6. A picture is worth a thousand words
People do not want to hear how good you are — they want to see proof. If you do not have a professional portfolio to show clients your range of work, you are behind the times.
A beautiful, professional portfolio does not need to cost a lot of money. With a little time and effort you can create one by yourself. To create a portfolio, take a quality digital camera with you to your jobs and take before and after pictures. Print the photos on quality paper and create a professional-looking photo album.
There are a lot of options you can choose from, including matting photos to make your portfolio stand out. It also helps to name the home and address of the projects. For example, “The Jones House on Cleveland Road” builds more credibility because a customer can relate to a location near their home. Don't forget to post these great pictures on your Web site too!
To give yourself an edge over the competition who also have portfolios, step yours up a notch by including the “human factor” in your photos. When taking the “after” photo, put the satisfied family in the picture. Or include pictures showing your team working on the project.
Also, show a variety of projects and styles to illustrate that you are a well-rounded remodeler.
7. Market 'outside the box'
While magazine and Yellow Pages ads help get your name out to the public, you may be missing major marketing opportunities. Think about writing articles for industry and consumer publications on trends. Start a mentorship or internship program (free work!) and then publicize it in your local media. Join a speakers’ circuit, visit high schools, colleges and chamber of commerce meetings. The possibilities are endless when trying to gain more recognition for you and your company.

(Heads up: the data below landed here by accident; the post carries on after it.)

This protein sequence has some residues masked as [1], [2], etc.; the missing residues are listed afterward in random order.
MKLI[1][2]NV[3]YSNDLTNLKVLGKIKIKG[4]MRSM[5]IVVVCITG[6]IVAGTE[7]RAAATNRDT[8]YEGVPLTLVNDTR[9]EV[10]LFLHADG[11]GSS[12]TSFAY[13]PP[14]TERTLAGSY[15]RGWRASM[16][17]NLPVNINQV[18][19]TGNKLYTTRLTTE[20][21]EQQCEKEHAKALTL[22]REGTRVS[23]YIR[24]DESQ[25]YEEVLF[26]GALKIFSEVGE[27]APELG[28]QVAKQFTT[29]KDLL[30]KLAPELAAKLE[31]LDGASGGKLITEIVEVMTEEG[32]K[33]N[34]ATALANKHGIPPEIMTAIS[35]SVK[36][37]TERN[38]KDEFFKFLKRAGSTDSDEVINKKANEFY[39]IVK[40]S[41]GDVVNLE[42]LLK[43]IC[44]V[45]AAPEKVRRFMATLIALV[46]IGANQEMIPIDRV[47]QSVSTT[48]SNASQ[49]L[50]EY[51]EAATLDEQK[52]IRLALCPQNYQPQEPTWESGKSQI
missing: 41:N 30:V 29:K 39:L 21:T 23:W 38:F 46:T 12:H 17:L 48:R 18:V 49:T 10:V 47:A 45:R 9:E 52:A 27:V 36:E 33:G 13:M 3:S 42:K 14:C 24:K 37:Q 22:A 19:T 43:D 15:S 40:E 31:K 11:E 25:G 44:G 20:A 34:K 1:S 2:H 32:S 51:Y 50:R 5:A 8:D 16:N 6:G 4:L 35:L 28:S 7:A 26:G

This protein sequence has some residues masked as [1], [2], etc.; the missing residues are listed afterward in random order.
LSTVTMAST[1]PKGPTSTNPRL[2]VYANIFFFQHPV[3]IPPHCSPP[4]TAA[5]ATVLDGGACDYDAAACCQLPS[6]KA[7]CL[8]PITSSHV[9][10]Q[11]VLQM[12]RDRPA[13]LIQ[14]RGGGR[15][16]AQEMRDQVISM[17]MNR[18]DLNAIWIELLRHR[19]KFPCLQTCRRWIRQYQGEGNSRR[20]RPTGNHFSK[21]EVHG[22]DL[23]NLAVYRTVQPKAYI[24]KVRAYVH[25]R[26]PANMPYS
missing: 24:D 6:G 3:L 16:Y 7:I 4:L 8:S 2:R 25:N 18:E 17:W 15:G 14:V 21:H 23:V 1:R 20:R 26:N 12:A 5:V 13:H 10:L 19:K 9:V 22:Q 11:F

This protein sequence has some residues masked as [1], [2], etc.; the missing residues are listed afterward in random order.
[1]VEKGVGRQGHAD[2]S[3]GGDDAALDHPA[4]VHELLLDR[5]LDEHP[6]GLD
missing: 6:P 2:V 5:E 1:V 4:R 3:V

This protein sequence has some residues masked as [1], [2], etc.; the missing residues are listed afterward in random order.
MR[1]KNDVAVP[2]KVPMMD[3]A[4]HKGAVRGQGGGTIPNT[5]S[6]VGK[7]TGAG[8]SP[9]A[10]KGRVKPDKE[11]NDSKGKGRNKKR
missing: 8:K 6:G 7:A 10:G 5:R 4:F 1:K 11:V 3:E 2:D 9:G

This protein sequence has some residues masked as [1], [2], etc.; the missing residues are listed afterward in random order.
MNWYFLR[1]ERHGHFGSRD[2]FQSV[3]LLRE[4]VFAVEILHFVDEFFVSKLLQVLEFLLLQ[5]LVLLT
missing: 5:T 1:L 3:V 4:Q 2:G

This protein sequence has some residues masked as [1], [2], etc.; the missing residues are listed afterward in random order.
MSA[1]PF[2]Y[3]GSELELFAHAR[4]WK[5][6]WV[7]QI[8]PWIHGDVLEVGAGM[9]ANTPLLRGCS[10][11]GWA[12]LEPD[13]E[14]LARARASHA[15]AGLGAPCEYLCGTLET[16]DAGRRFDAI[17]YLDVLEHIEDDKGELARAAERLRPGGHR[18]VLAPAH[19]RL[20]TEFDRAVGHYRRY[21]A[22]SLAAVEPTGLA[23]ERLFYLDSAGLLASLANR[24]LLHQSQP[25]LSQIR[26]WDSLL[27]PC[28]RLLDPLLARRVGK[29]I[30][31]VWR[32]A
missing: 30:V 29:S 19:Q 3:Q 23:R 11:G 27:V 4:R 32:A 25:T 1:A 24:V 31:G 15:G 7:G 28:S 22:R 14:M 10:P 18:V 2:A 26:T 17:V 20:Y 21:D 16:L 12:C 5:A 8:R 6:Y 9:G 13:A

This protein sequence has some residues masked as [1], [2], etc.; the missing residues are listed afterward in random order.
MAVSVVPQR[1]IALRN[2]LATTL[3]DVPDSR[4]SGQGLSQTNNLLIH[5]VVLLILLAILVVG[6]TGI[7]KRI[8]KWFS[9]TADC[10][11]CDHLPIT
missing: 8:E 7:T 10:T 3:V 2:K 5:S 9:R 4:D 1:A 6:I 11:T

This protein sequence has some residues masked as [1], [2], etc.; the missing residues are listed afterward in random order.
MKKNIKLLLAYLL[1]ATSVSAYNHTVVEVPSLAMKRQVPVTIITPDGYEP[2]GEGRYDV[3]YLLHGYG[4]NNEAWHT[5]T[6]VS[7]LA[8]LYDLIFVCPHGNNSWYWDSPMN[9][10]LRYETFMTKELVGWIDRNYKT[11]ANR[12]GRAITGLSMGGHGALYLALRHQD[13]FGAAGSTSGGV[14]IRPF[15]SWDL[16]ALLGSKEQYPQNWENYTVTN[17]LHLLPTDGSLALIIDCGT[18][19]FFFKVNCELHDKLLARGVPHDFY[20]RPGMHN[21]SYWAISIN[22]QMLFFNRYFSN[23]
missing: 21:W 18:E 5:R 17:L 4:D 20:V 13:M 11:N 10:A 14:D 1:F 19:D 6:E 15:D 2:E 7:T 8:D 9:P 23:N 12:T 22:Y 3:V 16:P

8. Expect the unexpected
Add a section in your contracts that explains the obvious — just in case “your” obvious is not obvious to your home owner. Do not worry about “scaring off” clients; this can help seal the deal. Tell your clients upfront about your bad weather policy ("If a hurricane hits, we aren’t coming."); if you have schedule changes ("John broke his leg, Mark will be there instead."); your expectations for and from the client; out of stock items upfront ("You may want the bamboo flooring but currently they are out of stock. This may delay the projected end date. Do you still want bamboo?"); time delays because of their inactions ("I am sorry, Mrs. Smith, but because we didn’t hear back from you about the bamboo flooring we had to push the project back another week."); and celebrate milestones. ("Mrs. Smith, we finished the bathroom a week early." Or, "Mr. Jones, the kitchen phase is now complete. Your payment would be appreciated before we begin the bedroom phase.")
9. Get what you deserve
Guess what? You don’t have to wait until the end of the project to get paid. Don’t leave yourself in a financial lurch by only asking for an upfront payment and final payment: bill on phase completion or when change orders occur. Everywhere you purchase goods, you pay before you receive them, consumers understand this and will not fight you on it.
10. Know your financials
You are the remodeling expert so you hire accountants to work your financials. That is fine, but you better know what your books say. If you feel you have no “numbers knowledge,” now is the time to invest in learning. You can take Accounting 101 classes at colleges, read “Accounting for Dummies,” hire an intern for one-on-one private sessions or take an online course. While you don’t have to know enough to study for the CPA exam, you need to understand where your money is going, where it is allocated and how much you really have. Don’t accept not knowing.